Each KRGT-1 is custom tailored to provide personalized ergonomics and curated fit and finishes, making every motorcycle unique to its owner.

www.archmotorcycle.com

Jesse James Returns to Discovery in an All New Season of Monster Garage

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Jesse James is back to create some of most mind-blowing vehicles to ever drive across television screens!

Monster Garage’s Jesse James Has Unfinished Business

Jesse James of West Coast Choppers is excited to announce the return of Monster Garage. The new garage is in Austin Texas and the change in scenery has been great for James. Jesse has only gotten better in his craft and has builds he didn’t get to do the first time around. Look out for Monster Garage on Discovery.
If you’ve got gasoline running through your veins, then it’s time to get excited. Jesse James is bringing his talents back to Motor Mondays! A brand-new season of the high-octane series, Monster Garage, is returning 14 years after the last episode aired. The beloved American outlaw and founder of West Coast Choppers is back with an upgraded garage, cutting-edge technology and a renewed passion for creating some of most mind-blowing vehicles to ever drive across television screens.

The revamped legendary series will once again focus on transforming regular vehicles into functional machines with a unique purpose while elevating mechanical and automotive vision in the shop. James is once again looking to accomplish the impossible and will be working with some of the most talented craftsmen and women in the country.

In the years since Monster Garage ended, James has traveled the world, expanding his skill set along the way. With new expertise in forging and blacksmithing, Jesse James is more talented than ever. He’s ready to break all the rules when it comes to custom builds. He’s back…and he’s just getting started.

Stay tuned for when you can watch new episodes of Monster Garage in 2020. Follow Discovery Channel on FacebookTwitter, and Instagram for updates.

WILD SCOTT JACOBS SALE–20% OFF OF EVERYTHING!

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ONLINE SALE NOW THROUGH MAY 30TH – 20% OFF ENTIRE SITE

Here’s a sample from their gallery by Alexa. Actually, I bought this piece of art for the Bikernet Chinese Whorehouse home in Deadwood. It works right? –Bandit

Alexa Jacobs
Artist 

Alexa Jacobs was born on November 23, 1991 in Summit, New Jersey.  She only lived there for four years before her family packed up and moved to San Diego, California.  She grew up in Rancho Santa Fe in a beautiful house with acreage and many animals.

At age 15, she started working part-time for her dad, Scott, as his under-painter. The first time she painted lasted a brief 15 minutes before she was uninterested and ready to move on to her next teen adventure.

Although Scott thought he lost his apprentice forever, Alexa worked on and off for him for the next several years, amongst many other odd jobs, including modeling for Harley-Davidson.

It wasn’t until she had eight years of painting experience with her father that she gained enough courage to create some of her own masterpieces.  Her first several years painting her own canvases were spent experimenting with many different mediums, subjects, and styles. Although she believes in the world of art you never stop discovering, she is confident she has found her niche.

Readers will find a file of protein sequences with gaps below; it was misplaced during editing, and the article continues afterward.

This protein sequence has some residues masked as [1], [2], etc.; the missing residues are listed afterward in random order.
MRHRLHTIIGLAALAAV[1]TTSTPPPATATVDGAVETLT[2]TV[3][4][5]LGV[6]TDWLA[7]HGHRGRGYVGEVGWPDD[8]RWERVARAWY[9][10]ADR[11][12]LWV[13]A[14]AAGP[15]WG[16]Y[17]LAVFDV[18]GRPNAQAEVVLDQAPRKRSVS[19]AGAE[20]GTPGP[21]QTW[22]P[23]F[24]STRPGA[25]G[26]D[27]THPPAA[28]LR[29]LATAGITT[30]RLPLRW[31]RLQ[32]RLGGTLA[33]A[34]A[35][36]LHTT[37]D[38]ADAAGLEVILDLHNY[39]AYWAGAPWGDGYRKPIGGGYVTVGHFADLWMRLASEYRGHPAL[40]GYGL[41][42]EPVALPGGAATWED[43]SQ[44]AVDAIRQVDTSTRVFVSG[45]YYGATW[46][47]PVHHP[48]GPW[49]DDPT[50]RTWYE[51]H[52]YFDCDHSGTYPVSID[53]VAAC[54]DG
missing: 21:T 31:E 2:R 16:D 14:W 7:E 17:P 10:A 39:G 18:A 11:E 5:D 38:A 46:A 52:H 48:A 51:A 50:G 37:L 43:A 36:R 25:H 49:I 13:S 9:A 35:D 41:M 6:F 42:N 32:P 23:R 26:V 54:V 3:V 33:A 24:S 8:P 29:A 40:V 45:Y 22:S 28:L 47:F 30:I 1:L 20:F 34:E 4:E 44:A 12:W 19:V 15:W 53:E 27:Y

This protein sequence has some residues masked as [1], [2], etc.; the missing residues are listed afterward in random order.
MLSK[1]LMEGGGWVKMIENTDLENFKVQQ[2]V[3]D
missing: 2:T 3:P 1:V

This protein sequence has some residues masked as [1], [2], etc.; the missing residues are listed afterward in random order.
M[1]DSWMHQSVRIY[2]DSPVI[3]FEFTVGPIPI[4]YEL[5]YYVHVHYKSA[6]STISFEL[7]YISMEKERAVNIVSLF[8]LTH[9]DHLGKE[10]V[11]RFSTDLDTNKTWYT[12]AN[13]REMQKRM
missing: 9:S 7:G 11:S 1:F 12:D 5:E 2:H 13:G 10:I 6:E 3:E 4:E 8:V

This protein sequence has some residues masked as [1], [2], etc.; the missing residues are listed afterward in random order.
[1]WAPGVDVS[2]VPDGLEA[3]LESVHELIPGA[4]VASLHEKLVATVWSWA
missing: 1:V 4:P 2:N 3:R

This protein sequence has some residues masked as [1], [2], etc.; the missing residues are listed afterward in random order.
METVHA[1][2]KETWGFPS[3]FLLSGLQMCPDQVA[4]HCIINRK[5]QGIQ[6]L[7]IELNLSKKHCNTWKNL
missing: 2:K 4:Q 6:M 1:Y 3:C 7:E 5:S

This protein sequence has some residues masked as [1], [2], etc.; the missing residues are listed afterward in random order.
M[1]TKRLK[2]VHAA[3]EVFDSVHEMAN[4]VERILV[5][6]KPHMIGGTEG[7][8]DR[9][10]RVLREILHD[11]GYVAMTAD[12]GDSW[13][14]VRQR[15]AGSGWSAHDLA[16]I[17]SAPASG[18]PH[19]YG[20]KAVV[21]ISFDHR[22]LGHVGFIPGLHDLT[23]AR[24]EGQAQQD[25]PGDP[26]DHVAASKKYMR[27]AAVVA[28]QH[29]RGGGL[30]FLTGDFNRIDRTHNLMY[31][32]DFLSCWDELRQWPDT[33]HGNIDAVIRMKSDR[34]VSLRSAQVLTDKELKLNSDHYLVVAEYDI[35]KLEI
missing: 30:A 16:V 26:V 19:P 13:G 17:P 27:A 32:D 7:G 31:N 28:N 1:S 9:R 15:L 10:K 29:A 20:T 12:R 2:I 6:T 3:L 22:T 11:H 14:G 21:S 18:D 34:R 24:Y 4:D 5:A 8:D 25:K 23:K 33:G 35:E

www.jacobsgalleryshop.com

5-Ball Leathers Jak Shirt

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JAK SHIRT 5/8th SLEEVE

5-Ball Leathers Jak Shirt 5/8th

JAK SHIRT 5/8th SLEEVE CLUB – 5 Ball Leathers’ (8 Pocket). Features snap front closure with extended shirt-style tail that provides length in the trunk and delivers a slender look. All around one of the best fits.

The Jak Shirt Sleeveless Club is made from strong milled Buffalo leather, a top-grain quality leather (the most common type used in high-end leather products). It’s constructed at 0.9mm, a middle weight leather.

EXTERIOR FEATURES:

  • 2 chest pockets
  • 2 waist pockets
  • 1 Sunglasses pocket

100% Jak Shirt 5/8thINTERIOR FEATURES:

  • 2 carry pockets with quick snaps
  • 100% cotton black/white plaid lining
  • 1 Media Pocket

The 5/8th Jak Shirt is ideal riding gear for cool and warm weather. The 5/8th sleeve hits just below the elbow. The “shirt/jacket” is constructed on middle weight leather and utilizes industrial-strength snaps for closure.

The Jak Shirt line is delivered with innovative features like a sunglasses pocket as well as conceal and carry pockets. The Jak Shirt line includes:

  • Full sleeve
  • Sleeveless
  • 5/8 sleeve

CLICK HERE TO BUY NOW – https://shop.bikernet.com/

Ride with confidence – Ever put your phone in your jacket pocket only to have it fall out when you sit down? We have. That’s why our Jak Shirt waist pockets are 11 inches long. Both waist outside pockets accommodates your keys, phone, garage door opener, beverage or anything else you need to secure.

The outside waist pockets are deep pockets

Standout features of this killer Jack Shirt line are double-needle seam construction, leather neck trim and two inner conceal-carry pockets for those “safety first” moments.

Due to its excellent resistance to abrasion and wind, leather found a use in rugged occupations. The enduring image of a cowboy in leather chaps gave way to the leather-jacketed and leather-helmeted aviator.

When motorcycles were invented, some riders took to wearing heavy leather jackets to protect from road rash and wind blast; some also wear chaps or full leather pants to protect the lower body. Top-quality motorcycle leather is superior to any practical man-made fabric for abrasion protection and is still used in racing.

Leather is a durable and flexible material. It provides safety on and off the bike. When not used, the 5-Ball Buffalo-constructed Jak Shirt 5/8th Sleeve can be rolled up and stored and then redeployed when needed.